We — the United States of America — paid an Afghan informant to turn over 4 Afghan men. The informant told us that men were involved in a rocket attack, and we believed it. One of the men was a peasant, a taxi driver named Dilawar.
We took Dilawar into custody at Bagram. Without a trial, we chained him to the ceiling in order to deprive him of sleep. We beat him, even though he was chained. We kneed him in the legs so much that they were bruised, swollen, and perhaps even “pulpified.” We stripped him, shouted at him, humiliated him. We tortured him.
After six days of this abuse, we — the United States of America — you and me and our military and our government — we killed Dilawar.
Had Dilawar lived, we probably would have had to amputate his legs because we had beaten him so badly. And In all likelihood, the man we paid to turn him in was actually the man behind the rocket attacks.
Welcome to the brave new world.
Home of the Brave
Dilawar’s story is the starting point for Alex Gibney’s (Enron: The Smartest Guys in the Room) latest documentary. The son of a Naval interrogator, Gibney looks at America’s new-found willingness to torture prisoners.
Bagram was just the beginning. The captain in charge of Bagram was later moved to Abu Ghraib, where prisoners were treated even worse. We used dogs to terrify them, we sexually assaulted them, and we threatened to execute them.
And then, of course, we really got organized and sent some of these prisoners to Guantanamo, Cuba, where the abuse, humiliation, and deprivation could be done without leaks, behind gates manned by soldiers trained in public relations.
Saints and Sinners
Gibney uses footage from many different sources. There is documentary evidence of the abuses at these prisons. He uses clips from press conferences and news shows to illustrate the Bush administration’s willingness to torture and to look for ways around the Geneva convention. And he conducts interviews with soldiers, scholars, saints, and sinners.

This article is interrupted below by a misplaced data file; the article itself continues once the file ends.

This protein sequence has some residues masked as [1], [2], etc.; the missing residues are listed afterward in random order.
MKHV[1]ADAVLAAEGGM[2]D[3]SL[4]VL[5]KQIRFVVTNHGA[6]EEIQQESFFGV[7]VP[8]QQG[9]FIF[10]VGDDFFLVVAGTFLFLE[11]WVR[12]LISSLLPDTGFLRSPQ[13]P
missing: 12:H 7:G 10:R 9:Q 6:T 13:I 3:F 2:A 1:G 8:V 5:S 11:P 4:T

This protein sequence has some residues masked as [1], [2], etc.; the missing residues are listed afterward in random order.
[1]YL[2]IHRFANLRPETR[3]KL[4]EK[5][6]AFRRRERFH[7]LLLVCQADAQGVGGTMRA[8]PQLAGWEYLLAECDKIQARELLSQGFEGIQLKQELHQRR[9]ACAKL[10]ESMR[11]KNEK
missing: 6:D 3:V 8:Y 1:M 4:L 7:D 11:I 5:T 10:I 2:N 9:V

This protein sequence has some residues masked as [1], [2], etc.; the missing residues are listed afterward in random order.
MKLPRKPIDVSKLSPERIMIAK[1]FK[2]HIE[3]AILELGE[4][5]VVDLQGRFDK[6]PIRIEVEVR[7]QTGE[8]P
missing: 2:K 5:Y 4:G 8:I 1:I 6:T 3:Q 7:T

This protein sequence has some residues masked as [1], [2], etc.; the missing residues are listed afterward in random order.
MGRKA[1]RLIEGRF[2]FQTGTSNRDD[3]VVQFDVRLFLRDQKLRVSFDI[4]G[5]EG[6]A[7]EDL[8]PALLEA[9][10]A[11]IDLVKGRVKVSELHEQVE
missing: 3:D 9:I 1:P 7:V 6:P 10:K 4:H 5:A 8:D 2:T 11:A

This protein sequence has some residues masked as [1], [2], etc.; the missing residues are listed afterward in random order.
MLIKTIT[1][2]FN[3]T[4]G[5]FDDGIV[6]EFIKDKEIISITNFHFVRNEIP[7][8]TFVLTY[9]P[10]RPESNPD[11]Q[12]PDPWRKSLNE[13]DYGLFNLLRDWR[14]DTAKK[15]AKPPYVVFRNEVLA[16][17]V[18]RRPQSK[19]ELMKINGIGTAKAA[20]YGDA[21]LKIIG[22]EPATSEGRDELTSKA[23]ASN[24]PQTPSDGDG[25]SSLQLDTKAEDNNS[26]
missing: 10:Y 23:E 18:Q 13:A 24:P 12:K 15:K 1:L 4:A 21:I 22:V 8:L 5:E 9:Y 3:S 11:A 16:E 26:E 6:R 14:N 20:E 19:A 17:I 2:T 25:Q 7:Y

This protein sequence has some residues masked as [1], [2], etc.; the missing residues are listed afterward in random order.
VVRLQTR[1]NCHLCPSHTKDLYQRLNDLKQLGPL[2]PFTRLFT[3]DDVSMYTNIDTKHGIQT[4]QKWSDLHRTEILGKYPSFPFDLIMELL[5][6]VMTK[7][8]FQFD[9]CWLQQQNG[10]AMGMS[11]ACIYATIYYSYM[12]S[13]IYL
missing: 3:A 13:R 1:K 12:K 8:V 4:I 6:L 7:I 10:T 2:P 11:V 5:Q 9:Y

He interviews many of the soldiers tried for the abuses at Bagram, including one fresh-faced kid who had no business conducting interrogations, and another chosen solely for his size and volume. He interviews (and includes archival interviews with) academics who have studied torture and psychological breakdown.
The most heartening scenes are the footage of saints John McCain — himself a victim of torture — going after those who dare defend it, and Jack Clooney, a former FBI interrogator who gives the camera an impromptu session on how to effectively get information from a prisoner — by becoming his savior and not his tormentor. And yes, Gibney interviews a few sinners, too, including military shills who speak in weasel words and John Yoo, author of the “torture memo.”
Not in My Name
Taxi to the Dark Side is powerful and moving. Whether that power comes from the subject matter or from the quality of the filmmaking is hard to say. While the movie is still warming up, the music seems intrusive and heavyhanded; it makes the movie feel like it’s overselling its case. But eventually the subject matter catches up and from there on, the movie never falters. The shape of the movie may be a little indistinct — it roughly follows a timeline, but it probably could have been more focused. Then again, there is a lot to cover and Gibney seems to want to give us a complete picture.
Taxi to the Dark Side is not necessarily an enjoyable movie. But it’s one of those documentaries that every American ought to see. Yes, it’s a cliché to say that. But when our soldiers and our leaders are trading “innocent until proven guilty” for torture as standard operating procedure, those of us who haven’t taken the taxi to the dark side ought to stand up and demand that it stop.